How does a southern Manitoba farmer end up pumping gas for Elvis Presley?
But it was love of farming and a lot of hard work rather than luck that resulted in the 90-year-old farmer sowing his 70th crop this spring on the farm he was raised on, now operated by his son Randy and daughter-in-law Donna.
“I just love working the land,” Jack said as he sat at the kitchen table one cold, cloudy day in May. “I look forward to it every spring.
“It gets in your blood.”
Jack enjoyed being his own boss, but he also knew the wage-earner’s life. In the early years, that’s how he supported his farming addiction. It’s also how he met Elvis.
In March 1957 Jack was working at a gas station in North Hollywood when Elvis Presley stopped to fill his Cadillac. “He gave me a $20 tip.”
He picked lemons in San Bernardino, sold Watkins products in North Hollywood and worked in a General Motors assembly plant in Long Beach. He hawked encyclopedias, but quit because he didn’t like high-pressure sales.
There were many other jobs — waiting tables at a Winnipeg Salisbury House, bus building at Motor Coach, delivering packages for Eaton’s, working in lamps and shades for the Hudson Bay, working at a tool company in Los Angeles, building boilers in Toronto, selling cars and farm equipment and assembling Massey Harris combines in Toronto — where he insisted they be built right.
“One guy said to me, ‘What the hell do you care? You’re getting paid.’ I said, ‘I’m a farmer from out west and I want that pulley on straight.’”
For a while Jack delivered beer in Winnipeg from 7 a.m. until 6 p.m., then drove a taxi until 2 a.m.
“I held two full-time jobs,” he says. “But when I started farming, I put $200 on a tractor and paid for it before they delivered it. In them days a tractor was $1,500. It was a lot of money, but I owned the tractor before it come to the yard.”
Jack started working fields with horses at the age of 14. He remembers being scolded by his uncle — “a great horseman” and veteran of the Boer War and the First World War — for working the team too hard. As now, Jack was in a hurry.
One day his father told young Jack to harrow a field. Instead of the horses, Jack used his dad’s gasoline-powered Case tractor, which was reserved for powering a threshing machine.
When confronted by his dad, Jack declared: “‘If I have to drive those horses I’m leaving tomorrow, I can’t do it.’ And that’s how I got to drive the tractor.”
When 21, Jack was about to join the Royal Canadian Mounted Police but decided five years of northern patrols wasn’t for him. So in 1947 he took some agricultural courses in Brandon, where he learned more than farming.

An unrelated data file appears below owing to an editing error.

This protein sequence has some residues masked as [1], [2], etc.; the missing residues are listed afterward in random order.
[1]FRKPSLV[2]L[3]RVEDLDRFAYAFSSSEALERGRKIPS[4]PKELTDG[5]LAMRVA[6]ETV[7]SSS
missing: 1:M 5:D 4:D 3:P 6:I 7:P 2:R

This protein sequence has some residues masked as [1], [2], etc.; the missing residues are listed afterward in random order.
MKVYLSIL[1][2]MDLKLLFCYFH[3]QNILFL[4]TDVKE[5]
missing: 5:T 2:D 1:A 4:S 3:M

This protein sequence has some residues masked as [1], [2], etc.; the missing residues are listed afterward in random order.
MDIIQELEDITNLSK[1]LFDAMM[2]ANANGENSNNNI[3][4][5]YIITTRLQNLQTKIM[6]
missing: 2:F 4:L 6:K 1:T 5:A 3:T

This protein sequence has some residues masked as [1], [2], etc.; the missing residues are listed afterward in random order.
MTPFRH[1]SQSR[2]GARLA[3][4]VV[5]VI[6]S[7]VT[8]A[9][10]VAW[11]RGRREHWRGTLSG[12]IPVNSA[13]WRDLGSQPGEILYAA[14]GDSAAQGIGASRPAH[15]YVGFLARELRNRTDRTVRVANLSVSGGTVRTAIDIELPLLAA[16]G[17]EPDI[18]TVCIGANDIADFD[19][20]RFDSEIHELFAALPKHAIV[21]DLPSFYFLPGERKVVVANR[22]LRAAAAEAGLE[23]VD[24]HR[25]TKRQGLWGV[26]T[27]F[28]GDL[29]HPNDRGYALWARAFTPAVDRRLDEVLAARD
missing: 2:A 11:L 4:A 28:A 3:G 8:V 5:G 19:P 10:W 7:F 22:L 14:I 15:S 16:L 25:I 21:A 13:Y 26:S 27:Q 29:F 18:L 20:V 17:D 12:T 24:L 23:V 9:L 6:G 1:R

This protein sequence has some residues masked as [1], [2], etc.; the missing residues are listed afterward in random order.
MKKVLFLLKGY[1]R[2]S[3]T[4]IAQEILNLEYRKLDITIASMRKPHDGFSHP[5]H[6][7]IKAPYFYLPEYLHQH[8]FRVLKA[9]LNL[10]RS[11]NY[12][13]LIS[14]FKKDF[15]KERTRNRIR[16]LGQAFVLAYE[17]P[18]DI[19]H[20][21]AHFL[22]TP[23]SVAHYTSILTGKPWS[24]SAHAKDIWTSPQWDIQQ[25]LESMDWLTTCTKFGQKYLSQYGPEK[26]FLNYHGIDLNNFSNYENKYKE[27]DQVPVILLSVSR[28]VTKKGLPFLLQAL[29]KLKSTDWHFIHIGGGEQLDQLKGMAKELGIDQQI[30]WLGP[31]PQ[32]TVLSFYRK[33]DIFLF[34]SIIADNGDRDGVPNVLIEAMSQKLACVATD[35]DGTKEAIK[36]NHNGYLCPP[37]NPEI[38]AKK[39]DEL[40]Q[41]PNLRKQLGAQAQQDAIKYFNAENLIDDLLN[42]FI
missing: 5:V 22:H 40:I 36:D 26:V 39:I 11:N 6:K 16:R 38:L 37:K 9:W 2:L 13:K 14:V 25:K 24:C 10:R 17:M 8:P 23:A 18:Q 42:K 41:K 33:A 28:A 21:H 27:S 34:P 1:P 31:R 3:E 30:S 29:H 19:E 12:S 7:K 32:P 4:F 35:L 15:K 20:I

Jack first spied his future wife Eileen at a dance, but as the drummer in David Alexander’s Agricultural Quartet, he was sidelined. Their paths crossed on the street one day. “I said, ‘You were the best dancer on the floor.’” Jack knew a few moves having been coached by a sister who was an Arthur Murray dance instructor.
Jack and Eileen were married 58 years until Eileen passed away several years ago. They had three sons and a daughter.
“Do you know why I liked farming?” Jack asks. “Because… it was the greatest place to raise kids.”
For about 18 years, Jack custom combined in the United States. His American competitors were skeptical of the air-cooled, German diesel engines in his combines. One hot Kansas day, Jack bet them a case of beer his machines would outlast their water-cooled, gas-powered combines.
“Two o’clock in the afternoon one gasoline engine went down and then another and another,” Jack says. “We were the only two left working that afternoon because it got so hot.
“I knew (German Army Field Marshall Erwin) Rommel had those air-cooled engines in his tanks (in North Africa during the Second World War) and if they could run in the desert they could damn well run down here.”
Jack has seen lots of change, including the weather. Springs were earlier and warmer in the 1950s. But falls were earlier too.
The baler and herbicides really changed farming, Jack adds. So did canola.
“Canola was actually a lifesaver for the farmer to pay his bills,” he said. “In the ’80s grain dropped to really low prices. And it was dry.”
Although Jack didn’t seed his first crop until 1945, he grew up during the Dirty ’30s. Times were tough then and again in the 1980s. Jack and his son Randy were expanding and like so many others, were clobbered by record-high interest rates peaking at more than 21 per cent.
Jack’s bank, Farm Credit Corporation and Manitoba Agricultural Credit Corporation, all declined to lend him more.
“They said the best thing you could do is take your suitcase and walk away,” Jack recalls. “I said, ‘That ain’t going to happen.’ I walked down to the credit union and 15 minutes later they loaned me the money. The banks didn’t want to help you. They were just grabbing (assets). They panicked.
“I lost about three quarters to settle with them. I fought them and I won. If it wasn’t for the credit union I wouldn’t have been able to do it.”
Times have been good in recent years, but Jack warns young farmers to be careful.
“Right now it’s harder than it ever was to start farming,” he says. “The price of land has got out of reach. You got to start small.
“Be careful when buying new machinery. Don’t buy stuff you can’t pay for. Stay with the old stuff as long as you can because things can change quickly. Prices can go down and you can’t cover it.”
There’s so much more to tell, but there isn’t space. Good thing Jack is writing a book about his life.
He celebrated his 90th birthday Jan. 21 in Las Vegas with his companion Evelyn Ginter and some relatives. They took him to see an Elvis impersonator.
“He did a good job,” Jack says.